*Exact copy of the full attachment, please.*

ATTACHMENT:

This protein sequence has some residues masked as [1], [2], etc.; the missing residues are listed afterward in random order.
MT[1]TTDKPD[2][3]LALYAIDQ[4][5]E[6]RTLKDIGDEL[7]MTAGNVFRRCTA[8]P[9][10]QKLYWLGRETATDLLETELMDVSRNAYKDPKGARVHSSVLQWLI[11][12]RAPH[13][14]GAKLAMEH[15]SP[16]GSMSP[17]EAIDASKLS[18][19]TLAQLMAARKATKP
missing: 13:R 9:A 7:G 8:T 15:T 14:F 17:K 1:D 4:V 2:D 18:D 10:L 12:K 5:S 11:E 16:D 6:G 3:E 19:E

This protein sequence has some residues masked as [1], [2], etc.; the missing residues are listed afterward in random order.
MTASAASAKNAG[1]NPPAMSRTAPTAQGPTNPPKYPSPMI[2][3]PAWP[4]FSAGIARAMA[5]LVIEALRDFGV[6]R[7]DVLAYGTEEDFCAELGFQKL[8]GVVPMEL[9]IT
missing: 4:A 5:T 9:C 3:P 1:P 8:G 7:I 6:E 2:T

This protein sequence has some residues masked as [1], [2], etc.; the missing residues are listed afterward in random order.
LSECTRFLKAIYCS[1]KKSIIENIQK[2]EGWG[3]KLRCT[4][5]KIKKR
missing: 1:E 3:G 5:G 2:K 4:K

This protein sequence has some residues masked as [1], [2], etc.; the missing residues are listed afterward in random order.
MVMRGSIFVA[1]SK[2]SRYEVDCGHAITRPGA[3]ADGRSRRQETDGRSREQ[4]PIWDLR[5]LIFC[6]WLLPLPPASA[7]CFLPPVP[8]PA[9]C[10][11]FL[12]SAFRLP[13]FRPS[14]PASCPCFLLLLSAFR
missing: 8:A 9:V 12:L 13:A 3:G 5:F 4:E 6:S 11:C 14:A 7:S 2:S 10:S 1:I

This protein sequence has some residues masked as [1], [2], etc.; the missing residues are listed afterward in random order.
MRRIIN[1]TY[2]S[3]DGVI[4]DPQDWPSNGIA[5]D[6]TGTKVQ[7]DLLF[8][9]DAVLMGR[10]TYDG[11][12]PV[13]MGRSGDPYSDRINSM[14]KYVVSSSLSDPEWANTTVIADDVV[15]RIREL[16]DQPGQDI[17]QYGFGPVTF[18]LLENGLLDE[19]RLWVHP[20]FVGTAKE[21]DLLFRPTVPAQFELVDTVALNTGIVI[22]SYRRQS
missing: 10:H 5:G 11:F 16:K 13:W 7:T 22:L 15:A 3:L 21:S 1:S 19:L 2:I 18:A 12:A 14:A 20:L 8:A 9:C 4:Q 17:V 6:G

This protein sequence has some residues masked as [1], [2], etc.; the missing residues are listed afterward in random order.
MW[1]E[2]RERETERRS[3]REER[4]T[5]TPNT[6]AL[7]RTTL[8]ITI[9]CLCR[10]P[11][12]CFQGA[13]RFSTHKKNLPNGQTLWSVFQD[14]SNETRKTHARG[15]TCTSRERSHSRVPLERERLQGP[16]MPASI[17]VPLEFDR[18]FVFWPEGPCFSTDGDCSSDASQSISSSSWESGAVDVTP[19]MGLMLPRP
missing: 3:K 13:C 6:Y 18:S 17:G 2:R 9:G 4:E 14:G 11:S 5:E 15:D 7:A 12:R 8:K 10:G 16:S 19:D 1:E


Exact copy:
This protein sequence has some residues masked as [1], [2], etc.; the missing residues are listed afterward in random order.
MT[1]TTDKPD[2][3]LALYAIDQ[4][5]E[6]RTLKDIGDEL[7]MTAGNVFRRCTA[8]P[9][10]QKLYWLGRETATDLLETELMDVSRNAYKDPKGARVHSSVLQWLI[11][12]RAPH[13][14]GAKLAMEH[15]SP[16]GSMSP[17]EAIDASKLS[18][19]TLAQLMAARKATKP
missing: 13:R 9:A 7:G 8:T 15:T 14:F 17:K 1:D 4:V 2:D 18:D 10:L 12:K 5:S 11:E 16:D 6:G 3:E 19:E

This protein sequence has some residues masked as [1], [2], etc.; the missing residues are listed afterward in random order.
MTASAASAKNAG[1]NPPAMSRTAPTAQGPTNPPKYPSPMI[2][3]PAWP[4]FSAGIARAMA[5]LVIEALRDFGV[6]R[7]DVLAYGTEEDFCAELGFQKL[8]GVVPMEL[9]IT
missing: 4:A 5:T 9:C 3:P 1:P 8:G 7:I 6:E 2:T

This protein sequence has some residues masked as [1], [2], etc.; the missing residues are listed afterward in random order.
LSECTRFLKAIYCS[1]KKSIIENIQK[2]EGWG[3]KLRCT[4][5]KIKKR
missing: 1:E 3:G 5:G 2:K 4:K

This protein sequence has some residues masked as [1], [2], etc.; the missing residues are listed afterward in random order.
MVMRGSIFVA[1]SK[2]SRYEVDCGHAITRPGA[3]ADGRSRRQETDGRSREQ[4]PIWDLR[5]LIFC[6]WLLPLPPASA[7]CFLPPVP[8]PA[9]C[10][11]FL[12]SAFRLP[13]FRPS[14]PASCPCFLLLLSAFR
missing: 8:A 9:V 12:L 13:A 3:G 5:F 4:E 6:S 11:C 14:A 7:S 2:S 10:S 1:I

This protein sequence has some residues masked as [1], [2], etc.; the missing residues are listed afterward in random order.
MRRIIN[1]TY[2]S[3]DGVI[4]DPQDWPSNGIA[5]D[6]TGTKVQ[7]DLLF[8][9]DAVLMGR[10]TYDG[11][12]PV[13]MGRSGDPYSDRINSM[14]KYVVSSSLSDPEWANTTVIADDVV[15]RIREL[16]DQPGQDI[17]QYGFGPVTF[18]LLENGLLDE[19]RLWVHP[20]FVGTAKE[21]DLLFRPTVPAQFELVDTVALNTGIVI[22]SYRRQS
missing: 10:H 5:G 11:F 16:K 13:W 7:T 22:L 15:A 3:L 21:S 1:S 19:L 2:I 18:A 12:A 14:A 20:L 8:A 9:C 4:Q 17:V 6:G

This protein sequence has some residues masked as [1], [2], etc.; the missing residues are listed afterward in random order.
MW[1]E[2]RERETERRS[3]REER[4]T[5]TPNT[6]AL[7]RTTL[8]ITI[9]CLCR[10]P[11][12]CFQGA[13]RFSTHKKNLPNGQTLWSVFQD[14]SNETRKTHARG[15]TCTSRERSHSRVPLERERLQGP[16]MPASI[17]VPLEFDR[18]FVFWPEGPCFSTDGDCSSDASQSISSSSWESGAVDVTP[19]MGLMLPRP
missing: 3:K 13:C 6:Y 18:S 17:G 2:R 9:G 4:E 14:G 11:S 5:E 15:D 7:A 12:R 8:K 10:G 16:S 19:D 1:E